We discovered that you can buy bags of plastic Army men for a dollar at most dollar stores. We have tan, green and some pink (?) ones, plus a few blue. It's ok to have multiple sets -- you just make bigger armies.

***There's Still Time!***

Don't forget about the Mid-Winter Give-away...

Click over for more details on how to enter!

Wednesday, January 9, 2013

Time for a Winter Give-away!

Courtesy of our sister site, Simple Science Strategies, here is a great give-away to bring in the new year:

a Rafflecopter giveaway

See "Time for a Mid-Winter Give-away!" for more details about these two great e-Books.

Starting an Animal Survey: Winter Birds and Friends

Watching Our Birds, All Year Long

We love to watch our birds. With each season, we change our offerings to suit the birds that come with that season: suet for the woodpeckers in the winter; berries and peanuts for the bluebirds in the spring; oranges for the orioles in June; hummingbird nectar for the hummers in July.

It is exciting to see those birds (and other creatures) that signal changes in the seasons. To chronicle the visitors in our yard, we started a year-long animal survey to usher in 2013.
Our survey sheet -- good for a year of viewing! (c) Kim M. Bennett, 2012

We put together an animal survey sheet, where we can list the visitors to our bird feeders, brush pile and water sources, then check off which months we have observed them. To mark shifts in populations, we are entering a number to show the greatest number of each species observed at any given time (similar to what is done to measure relative quantities of birds in Cornell's Project Feeder Watch).

(Click on link to download a copy for your own study.)

The First Week of Our Survey

The first week of January was a busy one. Here is our list of animal visitors (not counting our own pets, of course -- wild animals, only!), in decreasing order of their abundance (NOTE: We noted the maximum number of each animal that was seen at a given time, to monitor the relative abundance of the species for each month):

Dark-eyed juncos were our most abundant visitors this week.
  • Dark-eyed junco (7)
  • Black-capped chickadee (6)
  • Tufted titmouse (4)
  • White-tailed deer (4)
  • White-throat sparrow (4)
  • Blue jay (2)
  • Great horned owl (2)
  • Mourning dove (2)
  • Carolina wren (2)
  • Northern cardinal (2)
  • Chipping sparrow (2)
  • Gray squirrel (2)
  • White-breasted nuthatch (1)
  • Red-bellied woodpecker (1)
  • Downy woodpecker (1)
  • Northern flicker (1)
  • White-crowned sparrow (1)


Nifty Sightings for the Week

Click on the link for more information.
I always love having the chickadees perch inches from my nose and scold me when the feeder runs out of seeds. But there were some other noteworthy observations this week:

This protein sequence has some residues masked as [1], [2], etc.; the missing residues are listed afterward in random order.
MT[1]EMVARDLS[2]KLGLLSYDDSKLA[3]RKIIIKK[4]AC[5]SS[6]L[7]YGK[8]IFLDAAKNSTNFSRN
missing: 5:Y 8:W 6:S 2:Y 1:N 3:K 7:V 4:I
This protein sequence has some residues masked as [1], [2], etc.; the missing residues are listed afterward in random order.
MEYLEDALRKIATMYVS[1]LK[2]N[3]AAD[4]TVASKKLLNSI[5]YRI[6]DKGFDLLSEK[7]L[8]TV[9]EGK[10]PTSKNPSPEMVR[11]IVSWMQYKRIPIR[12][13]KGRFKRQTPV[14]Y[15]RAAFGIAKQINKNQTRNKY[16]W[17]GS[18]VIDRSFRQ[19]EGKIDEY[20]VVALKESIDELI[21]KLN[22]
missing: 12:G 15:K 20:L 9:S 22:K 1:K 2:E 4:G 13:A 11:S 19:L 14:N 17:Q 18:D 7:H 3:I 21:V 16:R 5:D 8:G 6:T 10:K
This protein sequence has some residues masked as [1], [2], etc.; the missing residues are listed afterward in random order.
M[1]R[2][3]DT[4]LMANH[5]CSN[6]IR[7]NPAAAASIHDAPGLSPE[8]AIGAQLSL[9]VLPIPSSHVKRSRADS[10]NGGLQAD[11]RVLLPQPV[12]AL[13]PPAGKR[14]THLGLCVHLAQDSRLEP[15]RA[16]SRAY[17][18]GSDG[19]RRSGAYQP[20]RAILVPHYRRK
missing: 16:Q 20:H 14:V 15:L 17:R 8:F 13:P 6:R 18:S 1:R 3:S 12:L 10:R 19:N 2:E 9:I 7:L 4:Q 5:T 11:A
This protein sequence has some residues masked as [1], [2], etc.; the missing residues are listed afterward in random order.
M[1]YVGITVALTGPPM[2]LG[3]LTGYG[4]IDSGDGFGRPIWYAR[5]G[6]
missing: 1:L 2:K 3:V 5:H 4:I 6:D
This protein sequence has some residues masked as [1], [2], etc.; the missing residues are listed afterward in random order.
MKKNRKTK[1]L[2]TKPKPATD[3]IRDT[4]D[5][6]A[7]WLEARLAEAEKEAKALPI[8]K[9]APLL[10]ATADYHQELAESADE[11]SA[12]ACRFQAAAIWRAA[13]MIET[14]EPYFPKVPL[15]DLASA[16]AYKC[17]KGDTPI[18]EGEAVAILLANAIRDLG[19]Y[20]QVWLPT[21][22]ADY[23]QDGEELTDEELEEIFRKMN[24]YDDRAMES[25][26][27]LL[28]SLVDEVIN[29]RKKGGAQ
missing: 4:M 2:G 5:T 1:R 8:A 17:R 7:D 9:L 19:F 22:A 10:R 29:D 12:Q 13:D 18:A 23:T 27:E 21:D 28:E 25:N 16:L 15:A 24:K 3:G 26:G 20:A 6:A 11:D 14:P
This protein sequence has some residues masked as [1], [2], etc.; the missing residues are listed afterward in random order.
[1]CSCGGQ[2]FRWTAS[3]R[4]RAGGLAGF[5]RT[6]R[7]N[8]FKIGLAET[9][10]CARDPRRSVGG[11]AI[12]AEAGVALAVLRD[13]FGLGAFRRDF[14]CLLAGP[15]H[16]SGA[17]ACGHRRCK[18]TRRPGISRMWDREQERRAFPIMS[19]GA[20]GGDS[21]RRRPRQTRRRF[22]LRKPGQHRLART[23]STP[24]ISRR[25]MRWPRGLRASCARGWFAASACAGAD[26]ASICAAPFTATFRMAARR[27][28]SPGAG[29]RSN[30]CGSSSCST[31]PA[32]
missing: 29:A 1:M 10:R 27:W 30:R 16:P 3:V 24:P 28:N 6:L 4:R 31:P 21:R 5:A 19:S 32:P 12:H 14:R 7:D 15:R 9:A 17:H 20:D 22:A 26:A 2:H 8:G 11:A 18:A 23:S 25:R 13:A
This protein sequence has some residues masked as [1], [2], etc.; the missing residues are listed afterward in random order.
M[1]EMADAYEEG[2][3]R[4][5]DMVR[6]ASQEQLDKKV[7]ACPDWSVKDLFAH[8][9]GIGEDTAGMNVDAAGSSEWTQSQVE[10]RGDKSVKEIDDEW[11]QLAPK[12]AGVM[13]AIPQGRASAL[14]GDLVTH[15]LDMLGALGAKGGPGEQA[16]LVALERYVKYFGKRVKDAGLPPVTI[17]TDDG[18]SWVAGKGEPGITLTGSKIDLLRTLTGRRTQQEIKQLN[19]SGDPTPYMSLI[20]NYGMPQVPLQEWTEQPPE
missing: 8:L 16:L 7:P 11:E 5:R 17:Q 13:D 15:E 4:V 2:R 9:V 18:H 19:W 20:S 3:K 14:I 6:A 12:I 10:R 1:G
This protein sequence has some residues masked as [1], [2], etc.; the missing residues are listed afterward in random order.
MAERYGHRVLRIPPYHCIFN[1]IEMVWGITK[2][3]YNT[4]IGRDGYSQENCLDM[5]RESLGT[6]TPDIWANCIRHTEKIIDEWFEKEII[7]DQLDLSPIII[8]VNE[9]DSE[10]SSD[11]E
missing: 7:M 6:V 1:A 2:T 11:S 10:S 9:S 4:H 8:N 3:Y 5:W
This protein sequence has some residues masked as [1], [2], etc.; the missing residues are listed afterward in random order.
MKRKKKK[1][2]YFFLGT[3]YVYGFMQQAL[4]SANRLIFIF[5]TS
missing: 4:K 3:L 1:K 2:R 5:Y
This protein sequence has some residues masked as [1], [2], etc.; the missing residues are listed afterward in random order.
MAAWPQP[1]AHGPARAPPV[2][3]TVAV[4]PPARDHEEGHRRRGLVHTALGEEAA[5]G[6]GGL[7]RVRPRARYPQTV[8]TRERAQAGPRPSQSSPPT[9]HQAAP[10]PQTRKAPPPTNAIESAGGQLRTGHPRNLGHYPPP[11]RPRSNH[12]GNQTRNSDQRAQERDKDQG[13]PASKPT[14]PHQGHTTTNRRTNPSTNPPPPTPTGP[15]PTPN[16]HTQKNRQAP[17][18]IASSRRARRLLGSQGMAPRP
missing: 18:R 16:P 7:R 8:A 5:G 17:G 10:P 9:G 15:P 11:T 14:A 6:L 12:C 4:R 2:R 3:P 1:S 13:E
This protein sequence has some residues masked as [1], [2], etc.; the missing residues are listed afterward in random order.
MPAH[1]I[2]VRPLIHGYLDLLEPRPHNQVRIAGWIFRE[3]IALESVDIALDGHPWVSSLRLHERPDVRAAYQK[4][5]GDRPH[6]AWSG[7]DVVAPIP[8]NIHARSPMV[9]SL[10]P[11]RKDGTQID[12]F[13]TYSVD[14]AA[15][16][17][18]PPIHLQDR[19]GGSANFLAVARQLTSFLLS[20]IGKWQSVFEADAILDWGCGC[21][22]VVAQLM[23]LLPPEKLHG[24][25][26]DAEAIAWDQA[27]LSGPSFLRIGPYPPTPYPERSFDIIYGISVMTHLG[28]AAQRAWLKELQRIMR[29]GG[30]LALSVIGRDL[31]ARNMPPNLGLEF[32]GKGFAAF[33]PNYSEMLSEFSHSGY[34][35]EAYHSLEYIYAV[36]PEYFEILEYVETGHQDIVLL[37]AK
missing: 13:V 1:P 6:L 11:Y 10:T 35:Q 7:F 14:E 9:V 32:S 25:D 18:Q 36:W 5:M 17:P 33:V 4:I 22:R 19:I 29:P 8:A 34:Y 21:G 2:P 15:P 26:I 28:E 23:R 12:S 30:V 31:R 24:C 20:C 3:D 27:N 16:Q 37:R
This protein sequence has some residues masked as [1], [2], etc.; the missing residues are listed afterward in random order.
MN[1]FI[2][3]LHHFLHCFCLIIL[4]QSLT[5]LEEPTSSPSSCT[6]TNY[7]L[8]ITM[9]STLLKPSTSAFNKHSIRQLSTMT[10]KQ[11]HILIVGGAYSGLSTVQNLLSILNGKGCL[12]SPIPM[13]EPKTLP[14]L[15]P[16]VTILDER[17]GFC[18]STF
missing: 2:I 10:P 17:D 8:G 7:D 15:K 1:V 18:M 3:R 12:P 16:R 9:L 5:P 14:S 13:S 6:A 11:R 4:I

... the junco with leucism -- partial albinism that caused its head and cheek feathers to be completely white, and its sides to be tan in color {my youngest son and I spent a lot of time trying to identify it with our field guides before I found a web article about this form of albinism};
... the great horned owls who perched in the hickory overlooking the feeding area during the night time hours and into the dawn, hooting and hunting {our cats are not happy about being kept in at night the past few weeks};
... the pair of wrens that we watched exploring the inner depths of a folded camp chair on our front porch (you know they'll nest anywhere). {My eldest son and I sat in the car after going to the gym, so we wouldn't disturb the busy pair}

What We Offered Our Feathered and Furry Friends

Click on the link for more information.
We had run out of black thistle seed, so we had filled both our tube feeder and the regular feeder with mixed seed, and placed some stale pancakes in a suet feeder (as an alternative to putting them on the ground, which attracts our own dog before the outdoor critters get to the food). We bought some berry-flavored suet dough (loved by the titmice), and threw bread crusts out on the ground.

Read-Alouds to Go With Your Studies

Our two favorite animal books, the Burgess Bird Book for Children and the Burgess Animal Book for Children, are shown here. Click on the links in the captions for more information about these wonderful classics.

[This post was linked to the following blog carnivals:]

Outdoor Hour Challenge ~ Winter Bird: Chickadee
Simple Science Strategies:  Patterns
A Carnival of Homeschooling